Costán-Longares et al. (2008) studied the comparative removal of indicator and pathogenic microorganisms by wastewater treatment processes. Their findings have shown that the reductions in the numbers of viable Cryptosporidium oocysts were significantly lower than those of all other parameters and only approached by the reduction of sulphite reducing clostridia. The prevalence of Cryptosporidium in secondary effluent was 94% and the mean values of viable Cryptosporidium oocysts were 1.9 log10 oocysts/100 L (Costán-Longares et al. 2008).

The removal efficiency of Cryptosporidium by sewage treatment processes depends upon their concentration in the influent and the processes applied (Cheng et al. 2009). The removal by typical sewage treatments is critical, and never guarantees a complete abatement of these protozoa. Primary and secondary sedimentation allows a variable removal due to the difference between the sedimentation velocities of oocysts with respect to the process (Enriquez et al. 1995; Withmore & Robertson 1995). Medema et al. (1998) pointed out that the ability of sedimentation to settle cysts and oocysts is related to their attachment to particles. The removal efficiency of the activated sludge process for Cryptosporidium is related to the clarification process: the flocculated material in the activated sludge was believed to contribute to the removal, acting as a ‘settling blanket’ (Enriquez et al. 1995; Withmore & Robertson 1995).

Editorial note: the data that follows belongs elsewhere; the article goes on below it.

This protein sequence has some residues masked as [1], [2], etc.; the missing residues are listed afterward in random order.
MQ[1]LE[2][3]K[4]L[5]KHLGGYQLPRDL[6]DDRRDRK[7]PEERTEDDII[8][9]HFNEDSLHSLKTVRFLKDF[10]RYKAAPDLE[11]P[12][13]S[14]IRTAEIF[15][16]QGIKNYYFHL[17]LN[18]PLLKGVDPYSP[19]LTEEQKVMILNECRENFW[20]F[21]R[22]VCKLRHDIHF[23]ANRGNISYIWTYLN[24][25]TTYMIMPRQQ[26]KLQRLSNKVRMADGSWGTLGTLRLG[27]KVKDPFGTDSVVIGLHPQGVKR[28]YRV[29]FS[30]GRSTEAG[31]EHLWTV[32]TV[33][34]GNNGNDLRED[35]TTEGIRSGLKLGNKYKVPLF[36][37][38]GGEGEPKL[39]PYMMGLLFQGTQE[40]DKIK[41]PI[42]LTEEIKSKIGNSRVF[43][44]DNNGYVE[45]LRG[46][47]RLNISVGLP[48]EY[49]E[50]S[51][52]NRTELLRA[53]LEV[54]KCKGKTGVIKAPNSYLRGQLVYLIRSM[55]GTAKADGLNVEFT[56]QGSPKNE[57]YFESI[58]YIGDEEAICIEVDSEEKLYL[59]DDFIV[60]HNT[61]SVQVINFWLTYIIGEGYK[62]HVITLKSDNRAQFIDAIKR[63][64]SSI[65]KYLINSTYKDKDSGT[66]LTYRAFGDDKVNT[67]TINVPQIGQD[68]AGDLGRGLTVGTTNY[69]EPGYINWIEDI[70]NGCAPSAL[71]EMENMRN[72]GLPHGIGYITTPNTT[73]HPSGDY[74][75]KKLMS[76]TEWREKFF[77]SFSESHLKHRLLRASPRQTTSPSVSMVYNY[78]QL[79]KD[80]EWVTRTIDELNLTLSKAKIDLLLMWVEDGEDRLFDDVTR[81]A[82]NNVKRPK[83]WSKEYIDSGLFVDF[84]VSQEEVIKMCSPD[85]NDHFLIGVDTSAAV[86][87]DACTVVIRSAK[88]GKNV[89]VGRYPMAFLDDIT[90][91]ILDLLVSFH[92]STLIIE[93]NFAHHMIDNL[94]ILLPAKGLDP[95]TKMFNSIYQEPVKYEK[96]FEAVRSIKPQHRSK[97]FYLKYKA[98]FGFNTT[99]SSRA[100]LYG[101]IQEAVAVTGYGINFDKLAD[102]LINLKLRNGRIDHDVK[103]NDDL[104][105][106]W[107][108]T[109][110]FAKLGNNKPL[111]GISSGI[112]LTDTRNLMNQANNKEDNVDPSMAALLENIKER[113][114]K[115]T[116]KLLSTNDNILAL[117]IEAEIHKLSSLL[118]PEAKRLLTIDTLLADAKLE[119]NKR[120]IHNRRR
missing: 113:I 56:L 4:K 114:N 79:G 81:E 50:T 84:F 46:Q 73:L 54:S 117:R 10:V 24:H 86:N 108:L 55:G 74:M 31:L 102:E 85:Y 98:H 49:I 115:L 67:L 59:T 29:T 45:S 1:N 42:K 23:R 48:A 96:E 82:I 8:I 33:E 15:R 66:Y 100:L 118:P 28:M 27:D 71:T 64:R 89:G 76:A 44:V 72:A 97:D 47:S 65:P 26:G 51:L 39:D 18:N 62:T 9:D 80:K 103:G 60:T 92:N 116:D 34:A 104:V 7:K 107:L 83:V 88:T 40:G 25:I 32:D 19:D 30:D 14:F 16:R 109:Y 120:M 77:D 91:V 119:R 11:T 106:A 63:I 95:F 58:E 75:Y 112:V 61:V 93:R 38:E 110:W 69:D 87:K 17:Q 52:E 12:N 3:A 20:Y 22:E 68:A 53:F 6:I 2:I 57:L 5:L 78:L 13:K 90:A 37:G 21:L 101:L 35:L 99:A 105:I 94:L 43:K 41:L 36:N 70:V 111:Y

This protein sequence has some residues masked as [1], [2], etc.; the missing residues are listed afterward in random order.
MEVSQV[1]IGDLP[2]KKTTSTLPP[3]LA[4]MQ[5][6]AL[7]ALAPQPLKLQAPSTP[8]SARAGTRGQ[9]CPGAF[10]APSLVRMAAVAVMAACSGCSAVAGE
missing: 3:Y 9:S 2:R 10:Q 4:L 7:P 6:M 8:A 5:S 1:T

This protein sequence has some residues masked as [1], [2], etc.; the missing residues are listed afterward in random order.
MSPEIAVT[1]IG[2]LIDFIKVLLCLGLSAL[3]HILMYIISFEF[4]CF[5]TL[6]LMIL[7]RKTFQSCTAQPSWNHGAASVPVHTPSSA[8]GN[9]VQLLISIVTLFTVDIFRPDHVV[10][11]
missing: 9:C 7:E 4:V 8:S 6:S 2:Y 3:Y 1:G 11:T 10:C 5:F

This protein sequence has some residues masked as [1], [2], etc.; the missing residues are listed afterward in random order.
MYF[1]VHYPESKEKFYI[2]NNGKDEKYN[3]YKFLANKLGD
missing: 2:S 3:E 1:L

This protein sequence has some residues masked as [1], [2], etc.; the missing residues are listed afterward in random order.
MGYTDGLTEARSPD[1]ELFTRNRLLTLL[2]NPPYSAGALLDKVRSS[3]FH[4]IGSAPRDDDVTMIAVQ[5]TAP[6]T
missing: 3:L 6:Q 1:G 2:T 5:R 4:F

CRYPTOSPORIDIUM REMOVAL FROM WASTEWATER BY NATURAL TREATMENT METHODS

Biological treatment of domestic wastewater by natural systems can be accomplished by either constructed wetland (CWL) or waste stabilization ponds (WSPs). CWL and WSP systems are applied to treat wastewater of small communities and in regions were land is not limited. Two types of CWLs, subsurface flow (SSF) and free-surface flow (FSF), were evaluated for their efficiency in removing Cryptosporidium from domestic wastewater. The mechanisms responsible for the reduction of Cryptosporidium may be influenced by the configuration of the CWL, biological factors such as predation, microbial activity and chemical factors such as oxidation reactions, adsorption and exposure to toxins excreted from plants and bacteria. Additional mechanisms for pathogen reduction in CWLs include sedimentation, natural die-off, inactivation or death related to temperature, inactivation or death related to unfavorable water chemistry, biofilm interaction, mechanical filtration, exposure to biocides and UV radiation. Pathogen removal in CWL has also been shown to correlate with hydraulic retention time (Kadlec & Knight 1996). Table 4 presents results of Cryptosporidium oocysts reduction by extensive treatment methods.

Table 4

Removal of Cryptosporidium from wastewater by natural treatment processes